S.F. Supervisor Wants Answers From Chevron on Toxic Gas Release and Odor

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For many residents of Point Richmond, the Chevron oil refinery is rarely out of sight. This photo was taken in 2014.  (Josh Cassidy/KQED)

San Francisco Supervisor Mark Farrell wants to haul executives from the Chevron oil company to City Hall to explain why two malfunctions at their Richmond refinery may have sent toxic gas to San Francisco twice late last month.

Prompted by KQED's reporting, Farrell on Tuesday plans to call for a hearing into the series of refinery problems in Richmond that apparently sent large amounts of hydrogen sulfide into the air hours before dozens of residents on the other side of San Francisco Bay complained of a sulfurlike smell.

"For two consecutive nights, a strange rotten-egg smell lingered in the air in San Francisco," Farrell said. "Chevron must answer for their actions."

Along with Chevron, Farrell wants air district officials and air quality experts to appear before the Board of Supervisors.

He is the second elected leader in the Bay Area to call for more action from Chevron on the heels of two flaring incidents at the refinery on Dec. 27 and 28.

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John Gioia, the Contra Costa County supervisor who represents the area of the refinery and who sits on the Bay Area Air Quality Management District (BAAQMD) board, said late last week that the air district believes the abnormally high amounts of hydrogen sulfide detected by one of Chevron's air monitors after flaring operations caused the sulfurlike smell in San Francisco.

Gioia says the oil company will probably be fined by the air district for violating air quality standards and by Contra Costa County authorities for waiting 13 hours to report its first flaring incident.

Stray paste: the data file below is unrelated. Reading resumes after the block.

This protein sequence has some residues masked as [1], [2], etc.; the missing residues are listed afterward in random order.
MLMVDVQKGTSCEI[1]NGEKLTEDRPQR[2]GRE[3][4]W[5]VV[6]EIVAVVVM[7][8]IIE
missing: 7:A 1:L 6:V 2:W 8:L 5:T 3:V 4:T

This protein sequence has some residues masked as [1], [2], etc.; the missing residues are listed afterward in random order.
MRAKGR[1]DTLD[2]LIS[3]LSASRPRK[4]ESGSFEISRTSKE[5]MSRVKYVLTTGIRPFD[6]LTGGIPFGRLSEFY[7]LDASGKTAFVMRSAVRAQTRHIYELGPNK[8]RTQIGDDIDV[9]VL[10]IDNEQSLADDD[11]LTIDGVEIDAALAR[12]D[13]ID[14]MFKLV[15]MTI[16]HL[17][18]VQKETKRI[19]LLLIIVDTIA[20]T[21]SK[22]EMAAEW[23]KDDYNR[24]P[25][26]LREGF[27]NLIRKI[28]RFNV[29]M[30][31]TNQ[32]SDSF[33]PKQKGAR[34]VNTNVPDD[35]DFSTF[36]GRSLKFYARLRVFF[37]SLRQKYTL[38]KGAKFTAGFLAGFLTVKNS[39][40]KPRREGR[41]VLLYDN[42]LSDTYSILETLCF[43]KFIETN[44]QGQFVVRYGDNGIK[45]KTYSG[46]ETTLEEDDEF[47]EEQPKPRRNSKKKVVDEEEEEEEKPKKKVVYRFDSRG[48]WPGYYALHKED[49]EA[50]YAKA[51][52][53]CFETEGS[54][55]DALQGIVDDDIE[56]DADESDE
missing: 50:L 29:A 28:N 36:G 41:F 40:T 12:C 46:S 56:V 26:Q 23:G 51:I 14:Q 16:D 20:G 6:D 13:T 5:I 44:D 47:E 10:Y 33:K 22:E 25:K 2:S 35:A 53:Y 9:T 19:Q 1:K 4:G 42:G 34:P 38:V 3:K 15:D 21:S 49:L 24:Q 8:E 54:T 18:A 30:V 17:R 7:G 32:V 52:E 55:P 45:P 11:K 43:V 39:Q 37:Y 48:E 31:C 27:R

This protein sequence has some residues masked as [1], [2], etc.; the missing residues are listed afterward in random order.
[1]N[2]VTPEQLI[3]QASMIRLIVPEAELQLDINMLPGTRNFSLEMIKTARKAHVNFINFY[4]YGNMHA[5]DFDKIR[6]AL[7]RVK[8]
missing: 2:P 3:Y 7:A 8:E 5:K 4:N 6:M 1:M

Farrell is also unhappy about the oil company's late notification.

"That extreme delay is unacceptable while people's lives and safety are at risk," Farrell said. "The public deserves to know why they occurred in the first place, why there was a delay in reporting the flares, and what procedures are in place to protect against flaring."

Chevron and other local refineries emphasize that flaring is a highly regulated safety method used to relieve pressure inside their facilities.

The company has pushed back against the theory that malfunctions at its Richmond facility caused the San Francisco odor and maintains that it's working with air regulators.

"We continue to meet and cooperate with BAAQMD on their investigation," company spokeswoman Leah Casey said.

The air district, which is still investigating, has not told Chevron that the refinery is the source of the odors, according to Casey.

"As required by the Contra Costa Health Services, we have prepared and submitted three 72-hour reports based upon our investigation of the flaring events that took place on Dec. 27 and Dec. 28," Casey said in a statement. "This report includes a summary of data collected from air monitoring stations during the incidents and meteorological conditions. The data shows that emissions were well within applicable health standards."

The readings of hydrogen sulfide violated standards set by the air district, but they were not high enough to trigger a federal violation of air limits, according the U.S. Environmental Protection Agency.

In the meantime, Farrell is not the only one who wants answers. Local environmentalists want them as well. They were alarmed by the hydrogen sulfide readings -- which were so intense in one case that they maxed out Chevron's pollution monitoring equipment.

"We need to know much more about this disturbing incident to ensure this refinery doesn't continue endangering our air," said Hollin Kretzmann, an Oakland-based attorney at the Center for Biological Diversity.

"Public officials must hold Chevron accountable and require the giant oil company to track its dangerous air pollution throughout the Bay Area," Kretzmann said. "They should also consider whether this problem-prone facility should cut the risk of pollution by reducing operations."